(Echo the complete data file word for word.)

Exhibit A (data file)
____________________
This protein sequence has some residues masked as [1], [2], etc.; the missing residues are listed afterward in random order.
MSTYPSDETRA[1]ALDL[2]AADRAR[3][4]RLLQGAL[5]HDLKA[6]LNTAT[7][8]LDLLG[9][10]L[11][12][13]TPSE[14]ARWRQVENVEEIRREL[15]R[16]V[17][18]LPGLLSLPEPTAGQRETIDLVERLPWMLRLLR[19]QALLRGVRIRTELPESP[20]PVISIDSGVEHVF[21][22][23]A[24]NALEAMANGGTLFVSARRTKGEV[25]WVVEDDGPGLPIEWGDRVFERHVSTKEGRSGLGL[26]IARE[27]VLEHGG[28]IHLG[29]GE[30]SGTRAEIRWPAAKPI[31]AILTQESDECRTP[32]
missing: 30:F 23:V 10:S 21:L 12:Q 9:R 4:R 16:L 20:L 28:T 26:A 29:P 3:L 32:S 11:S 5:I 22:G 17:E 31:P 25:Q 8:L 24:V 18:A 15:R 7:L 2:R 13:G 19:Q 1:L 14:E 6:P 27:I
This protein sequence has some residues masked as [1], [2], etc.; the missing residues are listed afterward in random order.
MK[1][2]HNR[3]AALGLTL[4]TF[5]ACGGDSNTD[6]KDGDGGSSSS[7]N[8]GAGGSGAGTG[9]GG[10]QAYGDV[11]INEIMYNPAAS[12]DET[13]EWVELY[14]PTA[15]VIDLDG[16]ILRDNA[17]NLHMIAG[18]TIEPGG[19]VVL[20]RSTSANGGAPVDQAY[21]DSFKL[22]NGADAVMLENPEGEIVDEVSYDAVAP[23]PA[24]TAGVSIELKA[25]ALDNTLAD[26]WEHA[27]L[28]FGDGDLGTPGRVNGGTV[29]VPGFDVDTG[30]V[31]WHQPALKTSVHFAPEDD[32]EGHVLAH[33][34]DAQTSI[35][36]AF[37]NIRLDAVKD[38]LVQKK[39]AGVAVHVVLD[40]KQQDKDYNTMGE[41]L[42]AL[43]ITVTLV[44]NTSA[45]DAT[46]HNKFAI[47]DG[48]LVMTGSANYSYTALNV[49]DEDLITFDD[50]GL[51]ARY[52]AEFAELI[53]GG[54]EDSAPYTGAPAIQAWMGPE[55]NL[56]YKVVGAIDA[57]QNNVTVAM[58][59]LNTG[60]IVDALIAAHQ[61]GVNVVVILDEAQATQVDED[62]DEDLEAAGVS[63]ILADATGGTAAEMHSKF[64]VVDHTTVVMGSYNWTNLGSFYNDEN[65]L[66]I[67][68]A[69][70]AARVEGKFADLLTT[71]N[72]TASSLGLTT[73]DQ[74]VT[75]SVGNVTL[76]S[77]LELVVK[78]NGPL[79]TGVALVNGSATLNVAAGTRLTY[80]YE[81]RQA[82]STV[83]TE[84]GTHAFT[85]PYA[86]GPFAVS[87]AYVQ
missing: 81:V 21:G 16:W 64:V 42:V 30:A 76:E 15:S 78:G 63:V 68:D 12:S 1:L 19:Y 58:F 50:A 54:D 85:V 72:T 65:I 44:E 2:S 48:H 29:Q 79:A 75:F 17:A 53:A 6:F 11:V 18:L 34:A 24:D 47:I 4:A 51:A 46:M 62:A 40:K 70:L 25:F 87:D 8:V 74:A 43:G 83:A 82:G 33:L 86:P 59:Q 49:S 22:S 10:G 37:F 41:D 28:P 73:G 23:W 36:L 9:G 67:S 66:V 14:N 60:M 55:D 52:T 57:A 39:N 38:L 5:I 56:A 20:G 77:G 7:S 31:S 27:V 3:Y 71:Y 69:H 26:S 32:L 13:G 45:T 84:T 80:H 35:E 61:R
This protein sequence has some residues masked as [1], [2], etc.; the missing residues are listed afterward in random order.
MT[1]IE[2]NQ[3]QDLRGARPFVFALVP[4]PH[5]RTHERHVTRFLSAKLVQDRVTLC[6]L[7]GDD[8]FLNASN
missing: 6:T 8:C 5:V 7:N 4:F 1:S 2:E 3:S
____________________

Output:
This protein sequence has some residues masked as [1], [2], etc.; the missing residues are listed afterward in random order.
MSTYPSDETRA[1]ALDL[2]AADRAR[3][4]RLLQGAL[5]HDLKA[6]LNTAT[7][8]LDLLG[9][10]L[11][12][13]TPSE[14]ARWRQVENVEEIRREL[15]R[16]V[17][18]LPGLLSLPEPTAGQRETIDLVERLPWMLRLLR[19]QALLRGVRIRTELPESP[20]PVISIDSGVEHVF[21][22][23]A[24]NALEAMANGGTLFVSARRTKGEV[25]WVVEDDGPGLPIEWGDRVFERHVSTKEGRSGLGL[26]IARE[27]VLEHGG[28]IHLG[29]GE[30]SGTRAEIRWPAAKPI[31]AILTQESDECRTP[32]
missing: 30:F 23:V 10:S 21:L 12:Q 9:R 4:R 16:L 20:L 28:T 26:A 29:P 3:L 32:S 11:S 5:I 22:G 17:E 31:P 25:Q 8:L 24:V 18:A 15:R 7:L 2:R 13:G 19:Q 1:L 14:E 6:P 27:I
This protein sequence has some residues masked as [1], [2], etc.; the missing residues are listed afterward in random order.
MK[1][2]HNR[3]AALGLTL[4]TF[5]ACGGDSNTD[6]KDGDGGSSSS[7]N[8]GAGGSGAGTG[9]GG[10]QAYGDV[11]INEIMYNPAAS[12]DET[13]EWVELY[14]PTA[15]VIDLDG[16]ILRDNA[17]NLHMIAG[18]TIEPGG[19]VVL[20]RSTSANGGAPVDQAY[21]DSFKL[22]NGADAVMLENPEGEIVDEVSYDAVAP[23]PA[24]TAGVSIELKA[25]ALDNTLAD[26]WEHA[27]L[28]FGDGDLGTPGRVNGGTV[29]VPGFDVDTG[30]V[31]WHQPALKTSVHFAPEDD[32]EGHVLAH[33][34]DAQTSI[35][36]AF[37]NIRLDAVKD[38]LVQKK[39]AGVAVHVVLD[40]KQQDKDYNTMGE[41]L[42]AL[43]ITVTLV[44]NTSA[45]DAT[46]HNKFAI[47]DG[48]LVMTGSANYSYTALNV[49]DEDLITFDD[50]GL[51]ARY[52]AEFAELI[53]GG[54]EDSAPYTGAPAIQAWMGPE[55]NL[56]YKVVGAIDA[57]QNNVTVAM[58][59]LNTG[60]IVDALIAAHQ[61]GVNVVVILDEAQATQVDED[62]DEDLEAAGVS[63]ILADATGGTAAEMHSKF[64]VVDHTTVVMGSYNWTNLGSFYNDEN[65]L[66]I[67][68]A[69][70]AARVEGKFADLLTT[71]N[72]TASSLGLTT[73]DQ[74]VT[75]SVGNVTL[76]S[77]LELVVK[78]NGPL[79]TGVALVNGSATLNVAAGTRLTY[80]YE[81]RQA[82]STV[83]TE[84]GTHAFT[85]PYA[86]GPFAVS[87]AYVQ
missing: 81:V 21:G 16:W 64:V 42:V 30:A 76:E 15:S 78:G 63:V 68:D 12:S 1:L 19:Y 58:F 50:A 54:D 85:V 72:T 65:I 44:E 2:S 48:H 29:Q 79:A 75:F 17:A 53:A 6:F 11:V 18:L 34:A 24:D 47:I 4:A 51:A 46:M 62:A 40:K 70:L 25:F 87:D 8:V 74:A 43:G 83:A 82:G 33:L 86:P 59:Q 49:S 22:S 10:G 37:F 41:D 28:P 73:G 23:W 36:L 9:G 67:S 66:V 14:N 60:M 55:D 52:T 57:A 39:N 38:L 5:I 56:A 20:G 77:G 7:S 31:S 27:V 3:Y 71:Y 69:H 26:S 32:L 13:G 45:T 84:T 80:H 35:E 61:R
This protein sequence has some residues masked as [1], [2], etc.; the missing residues are listed afterward in random order.
MT[1]IE[2]NQ[3]QDLRGARPFVFALVP[4]PH[5]RTHERHVTRFLSAKLVQDRVTLC[6]L[7]GDD[8]FLNASN
missing: 6:T 8:C 5:V 7:N 4:F 1:S 2:E 3:S